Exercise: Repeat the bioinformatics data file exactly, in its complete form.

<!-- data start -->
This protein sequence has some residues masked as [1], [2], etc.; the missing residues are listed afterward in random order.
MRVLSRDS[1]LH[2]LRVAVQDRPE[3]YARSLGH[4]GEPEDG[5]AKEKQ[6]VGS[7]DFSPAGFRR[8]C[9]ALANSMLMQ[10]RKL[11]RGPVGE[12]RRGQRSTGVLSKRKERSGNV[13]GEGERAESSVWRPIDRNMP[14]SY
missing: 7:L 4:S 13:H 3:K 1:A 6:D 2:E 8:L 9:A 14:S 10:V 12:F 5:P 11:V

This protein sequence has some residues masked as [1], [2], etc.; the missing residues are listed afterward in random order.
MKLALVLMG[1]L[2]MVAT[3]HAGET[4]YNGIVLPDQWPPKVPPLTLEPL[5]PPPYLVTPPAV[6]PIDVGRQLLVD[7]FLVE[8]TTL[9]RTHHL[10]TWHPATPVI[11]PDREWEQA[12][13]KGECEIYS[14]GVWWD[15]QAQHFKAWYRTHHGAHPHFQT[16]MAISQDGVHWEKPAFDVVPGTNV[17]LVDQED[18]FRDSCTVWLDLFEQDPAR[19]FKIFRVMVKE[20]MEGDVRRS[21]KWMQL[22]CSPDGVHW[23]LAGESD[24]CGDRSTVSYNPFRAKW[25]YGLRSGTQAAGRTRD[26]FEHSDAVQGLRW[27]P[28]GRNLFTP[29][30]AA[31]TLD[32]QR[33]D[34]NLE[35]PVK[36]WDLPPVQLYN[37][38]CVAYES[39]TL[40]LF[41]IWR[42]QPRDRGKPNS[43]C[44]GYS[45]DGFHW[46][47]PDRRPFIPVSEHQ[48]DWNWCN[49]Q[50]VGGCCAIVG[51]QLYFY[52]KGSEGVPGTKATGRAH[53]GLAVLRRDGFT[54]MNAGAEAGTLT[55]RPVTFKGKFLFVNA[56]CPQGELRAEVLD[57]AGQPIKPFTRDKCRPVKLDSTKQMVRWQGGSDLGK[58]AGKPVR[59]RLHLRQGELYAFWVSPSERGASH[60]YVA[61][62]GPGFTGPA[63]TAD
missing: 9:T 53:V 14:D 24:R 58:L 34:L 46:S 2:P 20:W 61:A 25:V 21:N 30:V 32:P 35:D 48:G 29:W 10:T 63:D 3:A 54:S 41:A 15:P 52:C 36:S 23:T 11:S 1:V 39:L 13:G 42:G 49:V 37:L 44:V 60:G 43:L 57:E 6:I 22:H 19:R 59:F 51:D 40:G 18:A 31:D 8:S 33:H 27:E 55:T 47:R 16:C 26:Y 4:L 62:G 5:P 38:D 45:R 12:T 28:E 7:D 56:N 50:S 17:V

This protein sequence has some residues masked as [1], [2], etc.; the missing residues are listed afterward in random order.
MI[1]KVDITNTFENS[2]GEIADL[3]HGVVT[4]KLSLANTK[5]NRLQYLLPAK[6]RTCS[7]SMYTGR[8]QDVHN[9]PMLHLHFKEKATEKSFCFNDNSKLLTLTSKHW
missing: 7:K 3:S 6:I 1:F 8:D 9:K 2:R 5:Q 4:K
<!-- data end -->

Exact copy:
This protein sequence has some residues masked as [1], [2], etc.; the missing residues are listed afterward in random order.
MRVLSRDS[1]LH[2]LRVAVQDRPE[3]YARSLGH[4]GEPEDG[5]AKEKQ[6]VGS[7]DFSPAGFRR[8]C[9]ALANSMLMQ[10]RKL[11]RGPVGE[12]RRGQRSTGVLSKRKERSGNV[13]GEGERAESSVWRPIDRNMP[14]SY
missing: 7:L 4:S 13:H 3:K 1:A 6:D 2:E 8:L 9:A 14:S 10:V 12:F 5:P 11:V

This protein sequence has some residues masked as [1], [2], etc.; the missing residues are listed afterward in random order.
MKLALVLMG[1]L[2]MVAT[3]HAGET[4]YNGIVLPDQWPPKVPPLTLEPL[5]PPPYLVTPPAV[6]PIDVGRQLLVD[7]FLVE[8]TTL[9]RTHHL[10]TWHPATPVI[11]PDREWEQA[12][13]KGECEIYS[14]GVWWD[15]QAQHFKAWYRTHHGAHPHFQT[16]MAISQDGVHWEKPAFDVVPGTNV[17]LVDQED[18]FRDSCTVWLDLFEQDPAR[19]FKIFRVMVKE[20]MEGDVRRS[21]KWMQL[22]CSPDGVHW[23]LAGESD[24]CGDRSTVSYNPFRAKW[25]YGLRSGTQAAGRTRD[26]FEHSDAVQGLRW[27]P[28]GRNLFTP[29][30]AA[31]TLD[32]QR[33]D[34]NLE[35]PVK[36]WDLPPVQLYN[37][38]CVAYES[39]TL[40]LF[41]IWR[42]QPRDRGKPNS[43]C[44]GYS[45]DGFHW[46][47]PDRRPFIPVSEHQ[48]DWNWCN[49]Q[50]VGGCCAIVG[51]QLYFY[52]KGSEGVPGTKATGRAH[53]GLAVLRRDGFT[54]MNAGAEAGTLT[55]RPVTFKGKFLFVNA[56]CPQGELRAEVLD[57]AGQPIKPFTRDKCRPVKLDSTKQMVRWQGGSDLGK[58]AGKPVR[59]RLHLRQGELYAFWVSPSERGASH[60]YVA[61][62]GPGFTGPA[63]TAD
missing: 9:T 53:V 14:D 24:R 58:L 34:L 46:S 2:P 20:W 61:A 25:V 21:N 30:V 32:P 35:D 48:G 29:W 10:T 63:D 3:A 54:S 41:A 15:P 52:C 36:S 23:T 11:S 1:V 39:L 13:G 42:G 49:V 37:L 44:V 60:G 43:L 57:E 6:I 22:H 19:R 59:F 51:D 40:G 18:A 31:D 8:S 33:H 27:E 55:T 47:R 16:C 26:Y 4:L 62:G 5:P 38:D 45:R 12:T 28:E 7:D 56:N 50:S 17:V

This protein sequence has some residues masked as [1], [2], etc.; the missing residues are listed afterward in random order.
MI[1]KVDITNTFENS[2]GEIADL[3]HGVVT[4]KLSLANTK[5]NRLQYLLPAK[6]RTCS[7]SMYTGR[8]QDVHN[9]PMLHLHFKEKATEKSFCFNDNSKLLTLTSKHW
missing: 7:K 3:S 6:I 1:F 8:D 9:K 2:R 5:Q 4:K